One new player is Love Music Hate Racism, launched by the Anti-Nazi League. Several local councils - including Oldham and Burnley - have attempted to block LMHR, by banning anti-racist carnivals booked for September and October 2001. It might have been interesting if the councillors had exercised the same opposition to the BNP. Yet rather than getting trapped in an argument over whether they should have been allowed to play before, the organisers of LMHR have organised events across Northern England. The first was a Chumbawamba gig in Burnley in June 2002. This even was followed by a thirty thousand strong anti-racist carnival in Manchester in autumn 2002, with Ms Dynamite and the Doves. Since then, a further twenty or so LMHR events have been organised, the majority of them in the North West. Noel Gallacher, Faithless and Basement Jaxx have donated tracks for a LMHR CD. There will be a further carnival in Blackburn this summer.

Nick Lowles and Steve Silver wrote that the anti-fascist campaign around the May 2003 elections was 'the largest and most widespread for at least a generation'. It success was its local variety. 'In Clitheroe, the Ribble Valley Against Racism group focused on the threat to the tranquillity of the local area that the BNP posed. In Pendle, a leaflet focused on the failures of the BNP councillors in neighbouring Burnley. The Oldham campaign continued to be directed against the criminality of the BNP but there was also a specific leaflet highlighting the fact that he lived 100 miles away. The leaflet included the time it would take local voters to reach his Welsh farm by a variety of forms of transport.' The source of the Pendle story was Searchlight, which published some 500,000 copies of an BNP-newspaper, which began with the fact that none of the previously elected far-right councillors had contributed in any way to council budget meetings. It was an attempt to get away from the previous anti-fascist slogan 'Don't Vote Nazi', which was judged to have a declining public resonance. The newspaper was brilliantly produced (there was even a competition for a free holiday), but if its point was to highlight the inadequacy of the Burnley councillors, subsequent votes would suggest that the argument was lost.
While the new local networks of anti-fascists have shown the possibility of engaging a new generation of activists, much is still to be done. The BNP's re-branding has convinced some people that the party is less dangerous than it was. Too many activists seem to have been trapped by one of two contradictory emotions. Either they have seen that the BNP remains weak in key areas (London, Manchester, Sheffield), and therefore concluded that there is no real problem (or not in 'their' area). Or they have felt that the BNP has been riding such a crest of wave, that it would be quite impossible to push it back. Both fear and complacency can be disabling emotions. The urgency of the situation demands a different response.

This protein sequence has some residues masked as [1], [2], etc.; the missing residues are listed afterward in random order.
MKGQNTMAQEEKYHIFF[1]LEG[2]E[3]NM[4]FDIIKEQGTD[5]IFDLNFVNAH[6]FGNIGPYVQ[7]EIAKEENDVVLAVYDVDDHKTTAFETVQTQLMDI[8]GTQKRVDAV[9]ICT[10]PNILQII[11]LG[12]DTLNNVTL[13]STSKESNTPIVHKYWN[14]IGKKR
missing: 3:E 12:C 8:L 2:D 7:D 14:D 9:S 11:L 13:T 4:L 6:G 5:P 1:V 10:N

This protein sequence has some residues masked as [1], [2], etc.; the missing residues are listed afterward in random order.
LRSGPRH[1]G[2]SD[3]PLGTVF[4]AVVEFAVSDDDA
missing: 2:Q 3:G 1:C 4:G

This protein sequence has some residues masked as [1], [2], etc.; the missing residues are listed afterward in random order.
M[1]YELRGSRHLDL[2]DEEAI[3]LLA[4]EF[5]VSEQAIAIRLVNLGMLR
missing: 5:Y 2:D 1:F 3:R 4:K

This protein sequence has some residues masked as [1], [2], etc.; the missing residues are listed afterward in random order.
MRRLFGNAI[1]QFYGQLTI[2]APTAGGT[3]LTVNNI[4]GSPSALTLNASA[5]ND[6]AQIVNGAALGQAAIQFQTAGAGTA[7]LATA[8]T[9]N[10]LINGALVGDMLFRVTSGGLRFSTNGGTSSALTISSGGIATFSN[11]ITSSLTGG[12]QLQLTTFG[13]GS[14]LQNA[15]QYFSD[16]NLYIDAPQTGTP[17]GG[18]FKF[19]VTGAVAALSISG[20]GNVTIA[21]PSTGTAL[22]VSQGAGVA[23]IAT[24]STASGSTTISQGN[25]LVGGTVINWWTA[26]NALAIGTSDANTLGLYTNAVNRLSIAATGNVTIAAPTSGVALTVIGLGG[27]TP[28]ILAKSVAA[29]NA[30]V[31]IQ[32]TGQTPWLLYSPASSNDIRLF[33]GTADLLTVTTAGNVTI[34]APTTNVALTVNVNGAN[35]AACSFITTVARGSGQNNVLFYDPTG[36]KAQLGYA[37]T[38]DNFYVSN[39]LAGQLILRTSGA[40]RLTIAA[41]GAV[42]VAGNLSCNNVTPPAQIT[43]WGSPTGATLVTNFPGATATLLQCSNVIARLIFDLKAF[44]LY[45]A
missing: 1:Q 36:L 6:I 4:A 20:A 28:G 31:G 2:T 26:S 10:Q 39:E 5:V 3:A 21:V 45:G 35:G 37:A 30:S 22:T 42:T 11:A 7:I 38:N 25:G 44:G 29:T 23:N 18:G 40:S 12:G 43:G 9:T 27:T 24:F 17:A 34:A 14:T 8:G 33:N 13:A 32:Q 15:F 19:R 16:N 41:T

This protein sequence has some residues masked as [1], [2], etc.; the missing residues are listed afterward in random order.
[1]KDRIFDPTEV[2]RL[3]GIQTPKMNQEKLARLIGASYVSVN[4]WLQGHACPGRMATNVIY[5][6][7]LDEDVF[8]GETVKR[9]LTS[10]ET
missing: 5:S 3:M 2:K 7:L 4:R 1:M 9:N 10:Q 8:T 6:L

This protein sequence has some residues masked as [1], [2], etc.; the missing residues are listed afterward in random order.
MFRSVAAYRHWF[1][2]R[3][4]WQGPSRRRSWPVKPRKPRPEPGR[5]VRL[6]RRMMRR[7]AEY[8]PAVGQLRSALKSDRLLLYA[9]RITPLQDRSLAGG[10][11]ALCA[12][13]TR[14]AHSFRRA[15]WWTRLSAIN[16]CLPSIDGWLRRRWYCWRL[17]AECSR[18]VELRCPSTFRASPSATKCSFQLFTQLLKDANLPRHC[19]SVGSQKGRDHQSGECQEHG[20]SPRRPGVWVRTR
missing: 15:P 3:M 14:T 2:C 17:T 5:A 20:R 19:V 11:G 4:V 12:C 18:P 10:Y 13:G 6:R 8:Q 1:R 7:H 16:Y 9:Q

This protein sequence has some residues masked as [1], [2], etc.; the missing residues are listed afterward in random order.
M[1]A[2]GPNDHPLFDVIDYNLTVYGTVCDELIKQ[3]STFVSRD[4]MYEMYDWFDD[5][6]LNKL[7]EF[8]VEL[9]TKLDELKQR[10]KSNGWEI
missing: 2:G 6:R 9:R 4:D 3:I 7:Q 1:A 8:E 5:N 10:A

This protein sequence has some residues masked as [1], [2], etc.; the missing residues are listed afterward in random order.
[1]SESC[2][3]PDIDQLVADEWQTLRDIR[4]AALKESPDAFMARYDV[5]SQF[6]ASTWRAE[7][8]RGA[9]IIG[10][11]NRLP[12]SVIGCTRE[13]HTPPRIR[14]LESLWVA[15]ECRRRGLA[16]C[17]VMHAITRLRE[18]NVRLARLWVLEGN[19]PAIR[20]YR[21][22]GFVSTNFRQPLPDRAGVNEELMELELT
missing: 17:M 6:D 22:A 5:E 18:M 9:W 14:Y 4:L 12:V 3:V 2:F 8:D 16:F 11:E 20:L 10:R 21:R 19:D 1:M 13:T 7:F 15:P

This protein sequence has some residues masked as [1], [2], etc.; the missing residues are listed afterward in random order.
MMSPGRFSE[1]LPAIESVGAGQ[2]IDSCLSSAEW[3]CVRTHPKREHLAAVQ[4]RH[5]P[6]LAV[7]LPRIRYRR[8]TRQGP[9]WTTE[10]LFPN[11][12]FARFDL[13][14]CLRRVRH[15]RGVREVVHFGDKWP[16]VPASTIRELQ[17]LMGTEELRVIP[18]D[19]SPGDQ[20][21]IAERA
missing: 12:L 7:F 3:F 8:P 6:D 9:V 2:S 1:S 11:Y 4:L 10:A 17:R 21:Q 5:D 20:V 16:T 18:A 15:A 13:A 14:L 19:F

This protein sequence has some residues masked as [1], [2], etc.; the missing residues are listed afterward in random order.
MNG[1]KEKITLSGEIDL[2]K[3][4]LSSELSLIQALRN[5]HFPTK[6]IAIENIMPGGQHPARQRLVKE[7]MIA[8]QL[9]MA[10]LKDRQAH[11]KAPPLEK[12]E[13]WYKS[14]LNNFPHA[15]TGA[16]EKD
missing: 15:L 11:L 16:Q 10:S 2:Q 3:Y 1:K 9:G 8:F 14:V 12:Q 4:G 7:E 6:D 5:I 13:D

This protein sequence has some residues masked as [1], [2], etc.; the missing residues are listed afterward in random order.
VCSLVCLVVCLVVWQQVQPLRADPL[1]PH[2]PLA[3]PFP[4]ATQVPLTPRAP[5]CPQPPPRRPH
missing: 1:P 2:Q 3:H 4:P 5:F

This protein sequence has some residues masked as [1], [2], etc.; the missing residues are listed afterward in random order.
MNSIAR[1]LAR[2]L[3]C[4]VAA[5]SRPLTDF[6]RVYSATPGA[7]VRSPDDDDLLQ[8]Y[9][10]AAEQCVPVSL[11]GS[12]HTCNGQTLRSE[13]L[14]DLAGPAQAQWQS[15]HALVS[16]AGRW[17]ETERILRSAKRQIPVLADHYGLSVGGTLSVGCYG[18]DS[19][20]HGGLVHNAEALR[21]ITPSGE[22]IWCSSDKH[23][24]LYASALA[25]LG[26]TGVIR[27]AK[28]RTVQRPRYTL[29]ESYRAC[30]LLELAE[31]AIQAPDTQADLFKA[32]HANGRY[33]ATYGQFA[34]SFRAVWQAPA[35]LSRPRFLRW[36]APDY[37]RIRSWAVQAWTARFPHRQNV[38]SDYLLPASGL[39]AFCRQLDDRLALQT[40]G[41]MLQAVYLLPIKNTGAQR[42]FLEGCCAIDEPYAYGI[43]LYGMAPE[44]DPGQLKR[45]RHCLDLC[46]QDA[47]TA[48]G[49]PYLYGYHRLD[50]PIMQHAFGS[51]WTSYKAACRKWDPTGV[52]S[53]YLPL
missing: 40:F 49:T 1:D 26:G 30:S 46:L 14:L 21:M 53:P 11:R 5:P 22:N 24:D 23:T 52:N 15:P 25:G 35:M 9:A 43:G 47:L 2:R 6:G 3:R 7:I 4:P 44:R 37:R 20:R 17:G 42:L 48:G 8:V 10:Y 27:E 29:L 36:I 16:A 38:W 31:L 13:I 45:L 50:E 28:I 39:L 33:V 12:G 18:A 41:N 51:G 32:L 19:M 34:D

Voters or joiners?

At the end of our period, the police, press and politicians were still continuing to fuel public fears over asylum. On 3 February, Phil Woolas the Labour MP for Oldham East told the Today programme, that the greatest problem facing his constituents was the pervasive character of black-on-white violence. 'There is a perception of unfairness,' he said. Oldham BNP organiser Simon Bennett crowed at Labour's discomfort, 'They are playing catch-up,' he said. The most important indicator of the BNP's success was the ease with which it continued to generate press coverage. Press interest continued, despite electoral disasters for the Dutch and Austrian far right in elections held in autumn and winter 2002. Just one press story has existed, in which the neo-fascists in general, and the BNP in particular, were sweeping to power. Contrary evidence seemed to flout reality, and was not published.

Through spring 2003, the papers continued to argue that asylum seekers were stealing from hard-working British taxpayers. 'Refugees must get working', insisted the Daily Express. Yet, as the journalist knew, the one thing that prevented refugees from working was the law. Two days later, the same paper insisted that lawyers were unfairly extending asylum cases, by encouraging refugees to appeal against court decision. An Ofsted report that schools were improving, but that certain groups of students (including the children of refugees) were falling behind, was duly reported by the Mail as 'Asylum pupils "disrupt lessons for thousands"', by the Express as 'Asylum: the final disaster', and by the Sun as 'Ofsted verdict on asylum madness'. News that refugees were challenging the 2002 Nationality, Immigration and Asylum Act became, 'Handouts are our right, say migrants'. At a public meeting held in Sittingbourne on 13 February, residents read out scare stories from that week's Sun. Within a week, British National Party placards were openly on show.

The highpoint of the BNP's campaign came - of course - in May 2003, with the results they achieved in the council elections. The British National Party won in Burnley, on a low turnout, but not in Sunderland, where the postal vote kept numbers high. They won where their candidates had previously been elected. With the important exception of Burnley, their best votes were achieved were the anti-fascist campaign was least. Some of the highest votes were achieved in traditionally right-wing areas, including Kirklees, where two BNP candidates came second, and were beaten both times by Tories. The result in Burnley was most alarming: